The finger being pointed at Hastings District Council over an "impasse" in the Government inquiry into Havelock North drinking water is down to a misunderstanding, the council says.

The second stage of the Havelock North water inquiry began with a three-day hearing in late June.

While Stage 1 addressed the facts and failings around last August's campylobacter outbreak that caused more than 5000 people to become sick, Stage 2 would look at lessons to be learnt, how to prevent gastro outbreaks in future and changes to improve the safety of drinking water.

Yesterday the inquiry released an interim report based on the findings of June's hearing, with recommendations of the panel on the ongoing safety of the Havelock North drinking water supply.


It noted that at the hearing, there appeared to be consensus that amending recommendations made by the inquiry following a December hearing "was desirable".

These conditions concerned the monitoring and testing of the district's drinking water.

However the report noted the parties involved had not been able to reach an agreement on these recommendations that "were both necessary and reasonably practicable" by the end of the June hearing, as was hoped.

"It is unfortunate that such agreements has not been achieved," the report noted.

Although draft recommendations were developed, an "impasse was reached". The inquiry suggested a teleconference be held to resolve this, however "HDC was either unable or unwilling to participate" in this.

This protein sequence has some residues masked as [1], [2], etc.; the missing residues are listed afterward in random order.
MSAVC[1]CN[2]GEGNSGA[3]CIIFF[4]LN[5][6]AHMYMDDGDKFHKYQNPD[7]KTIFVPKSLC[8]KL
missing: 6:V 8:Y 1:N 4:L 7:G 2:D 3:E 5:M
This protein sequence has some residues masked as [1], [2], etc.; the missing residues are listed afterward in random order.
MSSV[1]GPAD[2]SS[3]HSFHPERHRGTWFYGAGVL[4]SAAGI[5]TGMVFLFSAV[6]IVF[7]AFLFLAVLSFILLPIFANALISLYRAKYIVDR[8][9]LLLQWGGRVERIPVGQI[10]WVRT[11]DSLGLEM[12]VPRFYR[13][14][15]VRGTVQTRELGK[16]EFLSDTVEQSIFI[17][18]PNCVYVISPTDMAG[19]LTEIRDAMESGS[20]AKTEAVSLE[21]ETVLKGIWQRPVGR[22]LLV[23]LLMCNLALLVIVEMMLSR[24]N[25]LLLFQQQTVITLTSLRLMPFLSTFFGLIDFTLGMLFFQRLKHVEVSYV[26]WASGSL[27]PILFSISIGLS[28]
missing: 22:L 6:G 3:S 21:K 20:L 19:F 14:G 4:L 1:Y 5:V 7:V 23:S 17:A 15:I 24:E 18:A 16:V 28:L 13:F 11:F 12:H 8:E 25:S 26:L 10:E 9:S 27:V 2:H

When asked why the council had not participated, council chief executive Ross McLeod assured that safe drinking water was their highest priority, and all their efforts were going into ensuring the water is safe and treated.

"It is news to Council that we were seen to be unable or unwilling to participate in the process and believe there may have been a misunderstanding," he said.

"The Council is reiterating to the inquiry panel its willingness to assist in all matters relating to the inquiry and its recommendations aimed at ensuring safe drinking water."

Mr McLeod said they thought the detailed recommendations were still being worked on, "but it seems the inquiry has reached a conclusion," Mr McLeod said.

He added their water safety expert Dr Dan Deere would remain available to assist the inquiry.

Dr Deere was crucially involved in one of the reports recommendations - that all bores which supply drinking water to Havelock North, or Hastings be managed as non-secure, and potentially subject to surface water influence, or at risk of contamination from sewerage system defects.

The only way these bores could be considered as secure was after unanimous agreement of Dr Deere and the four members of the Joint Working Group.

The council has treated all its urban supplies as if they were non-secure since August last year - prior to this all water sources in the district's urban supply were classified as "secure" under the Drinking Water standards for New Zealand (DWSNZ).

Mr McLeod did note the Council had just approved $12 million, of which a significant amount will be spent on enhanced treatment of drinking water.

Another hearing is expected to be held between August 7 and 11 to address the other Stage 2 issues.